Muscles Remember Their Past Growth, and Scientists Can Document It

Scientists in Keele University have discovreed that muscles actually contain withn them “memories” of how much they had grown in the past.  The genes have special chemical tags that go “marked” or “unmarked” according to past growth.  The revelation could lead to changes in how athletes train, how therapy is conducted after injuries and even for detecting cheating among athletes.

Human Muscles Possess ‘Memory’ of Earlier Growth — at DNA Level: Study

Using the latest genome wide techniques, Keele University researcher Adam Sharples and colleagues studied over 850,000 sites on human DNA and discovered the genes ‘marked’ or ‘unmarked’ with special chemical ‘tags’ when muscle grows following exercise, then returns back to normal and then grows again following exercise in later life.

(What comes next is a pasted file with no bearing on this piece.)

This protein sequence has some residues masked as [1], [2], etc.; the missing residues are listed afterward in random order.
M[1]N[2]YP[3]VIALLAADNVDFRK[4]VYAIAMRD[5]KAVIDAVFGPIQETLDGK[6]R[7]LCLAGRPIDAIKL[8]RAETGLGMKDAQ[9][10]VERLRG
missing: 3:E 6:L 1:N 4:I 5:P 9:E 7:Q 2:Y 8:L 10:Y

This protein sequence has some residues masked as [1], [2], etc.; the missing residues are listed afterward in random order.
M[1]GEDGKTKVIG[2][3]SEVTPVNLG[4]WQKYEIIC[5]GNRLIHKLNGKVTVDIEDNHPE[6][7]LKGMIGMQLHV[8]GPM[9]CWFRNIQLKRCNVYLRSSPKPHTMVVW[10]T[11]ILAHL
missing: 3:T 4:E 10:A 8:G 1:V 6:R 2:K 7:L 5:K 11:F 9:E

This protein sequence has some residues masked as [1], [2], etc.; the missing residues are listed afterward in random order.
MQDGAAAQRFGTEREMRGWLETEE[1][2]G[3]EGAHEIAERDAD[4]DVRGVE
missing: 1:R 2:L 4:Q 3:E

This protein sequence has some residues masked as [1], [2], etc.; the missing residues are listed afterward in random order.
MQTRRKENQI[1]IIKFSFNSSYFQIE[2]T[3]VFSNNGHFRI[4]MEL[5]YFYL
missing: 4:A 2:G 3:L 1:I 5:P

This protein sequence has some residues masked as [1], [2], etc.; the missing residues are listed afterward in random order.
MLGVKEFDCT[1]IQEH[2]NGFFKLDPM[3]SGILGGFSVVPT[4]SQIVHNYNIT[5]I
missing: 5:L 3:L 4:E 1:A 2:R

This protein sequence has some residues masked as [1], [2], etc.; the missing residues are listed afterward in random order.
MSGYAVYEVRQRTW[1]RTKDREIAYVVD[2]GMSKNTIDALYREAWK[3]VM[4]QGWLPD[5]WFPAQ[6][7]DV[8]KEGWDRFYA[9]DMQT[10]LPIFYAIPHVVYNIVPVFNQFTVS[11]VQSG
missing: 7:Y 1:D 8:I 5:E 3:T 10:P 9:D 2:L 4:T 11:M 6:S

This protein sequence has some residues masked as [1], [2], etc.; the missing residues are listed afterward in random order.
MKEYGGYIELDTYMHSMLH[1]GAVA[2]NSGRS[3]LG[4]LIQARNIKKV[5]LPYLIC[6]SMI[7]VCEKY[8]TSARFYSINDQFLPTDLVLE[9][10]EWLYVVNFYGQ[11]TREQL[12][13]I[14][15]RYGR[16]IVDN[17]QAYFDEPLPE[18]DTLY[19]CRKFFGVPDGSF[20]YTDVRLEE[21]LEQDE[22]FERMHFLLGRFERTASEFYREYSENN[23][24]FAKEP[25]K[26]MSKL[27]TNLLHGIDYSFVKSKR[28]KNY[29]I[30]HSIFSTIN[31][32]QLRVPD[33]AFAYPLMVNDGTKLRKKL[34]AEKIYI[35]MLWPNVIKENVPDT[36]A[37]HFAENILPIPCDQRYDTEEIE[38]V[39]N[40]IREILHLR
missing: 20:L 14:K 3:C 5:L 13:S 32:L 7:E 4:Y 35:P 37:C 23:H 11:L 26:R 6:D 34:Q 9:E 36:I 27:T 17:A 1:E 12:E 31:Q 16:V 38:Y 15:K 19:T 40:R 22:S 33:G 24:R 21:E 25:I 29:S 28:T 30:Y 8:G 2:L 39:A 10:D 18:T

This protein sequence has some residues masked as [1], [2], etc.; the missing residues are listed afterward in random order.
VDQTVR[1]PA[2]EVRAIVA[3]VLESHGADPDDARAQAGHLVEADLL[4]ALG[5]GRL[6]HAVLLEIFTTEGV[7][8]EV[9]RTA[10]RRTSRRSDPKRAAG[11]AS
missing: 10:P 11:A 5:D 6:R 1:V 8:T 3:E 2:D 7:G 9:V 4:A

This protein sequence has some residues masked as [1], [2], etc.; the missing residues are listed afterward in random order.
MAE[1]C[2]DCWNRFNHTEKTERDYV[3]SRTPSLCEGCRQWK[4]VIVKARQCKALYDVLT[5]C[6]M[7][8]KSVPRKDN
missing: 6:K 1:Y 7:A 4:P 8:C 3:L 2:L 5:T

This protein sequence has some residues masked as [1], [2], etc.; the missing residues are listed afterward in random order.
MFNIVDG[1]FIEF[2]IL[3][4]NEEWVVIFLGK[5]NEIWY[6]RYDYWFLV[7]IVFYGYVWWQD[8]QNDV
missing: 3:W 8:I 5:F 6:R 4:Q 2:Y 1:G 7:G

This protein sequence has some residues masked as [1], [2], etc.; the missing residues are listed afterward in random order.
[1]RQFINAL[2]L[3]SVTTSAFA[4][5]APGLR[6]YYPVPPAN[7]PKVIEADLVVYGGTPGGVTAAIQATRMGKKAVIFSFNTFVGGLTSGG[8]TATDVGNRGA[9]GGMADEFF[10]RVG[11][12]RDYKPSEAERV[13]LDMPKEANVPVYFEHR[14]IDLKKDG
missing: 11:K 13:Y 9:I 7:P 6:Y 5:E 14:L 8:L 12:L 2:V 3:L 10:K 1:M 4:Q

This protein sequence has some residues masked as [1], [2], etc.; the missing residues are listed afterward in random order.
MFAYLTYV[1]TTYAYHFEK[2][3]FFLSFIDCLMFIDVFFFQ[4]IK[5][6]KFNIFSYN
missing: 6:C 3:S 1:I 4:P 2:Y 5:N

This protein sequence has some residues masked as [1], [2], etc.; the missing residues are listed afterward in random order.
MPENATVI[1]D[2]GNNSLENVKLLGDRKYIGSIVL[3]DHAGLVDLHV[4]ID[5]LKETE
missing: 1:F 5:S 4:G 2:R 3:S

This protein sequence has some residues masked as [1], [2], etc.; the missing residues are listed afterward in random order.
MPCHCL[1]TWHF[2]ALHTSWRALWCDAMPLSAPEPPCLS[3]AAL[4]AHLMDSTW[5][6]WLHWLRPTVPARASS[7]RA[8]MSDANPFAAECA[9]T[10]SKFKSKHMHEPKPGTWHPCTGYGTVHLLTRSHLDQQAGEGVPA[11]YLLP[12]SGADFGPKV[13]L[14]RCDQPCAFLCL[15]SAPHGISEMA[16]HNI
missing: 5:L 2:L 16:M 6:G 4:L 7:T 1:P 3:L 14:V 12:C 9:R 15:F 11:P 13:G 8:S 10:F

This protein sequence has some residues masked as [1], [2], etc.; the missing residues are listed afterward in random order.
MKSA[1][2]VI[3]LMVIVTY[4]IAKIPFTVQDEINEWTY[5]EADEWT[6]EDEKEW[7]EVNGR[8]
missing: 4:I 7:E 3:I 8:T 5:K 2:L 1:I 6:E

Known as epigenetic modifications, these ‘markers’ or ‘tags’ tell the gene whether it should be active or inactive, providing instructions to the gene to turn on or off without changing the DNA itself.

“In this study, we’ve demonstrated the genes in muscle become more untagged with this epigenetic information when it grows following exercise in earlier life,” Dr. Sharples said.

“Importantly, these genes remain untagged even when we lose muscle again, but this untagging helps ‘switch’ the gene on to a greater extent and is associated with greater muscle growth in response to exercise in later life — demonstrating an epigenetic memory of earlier life muscle growth.”

The study, published in the journal Scientific Reports, has important implications in how athletes train, recover from injury, and also has potentially far-reaching consequences for athletes caught cheating.



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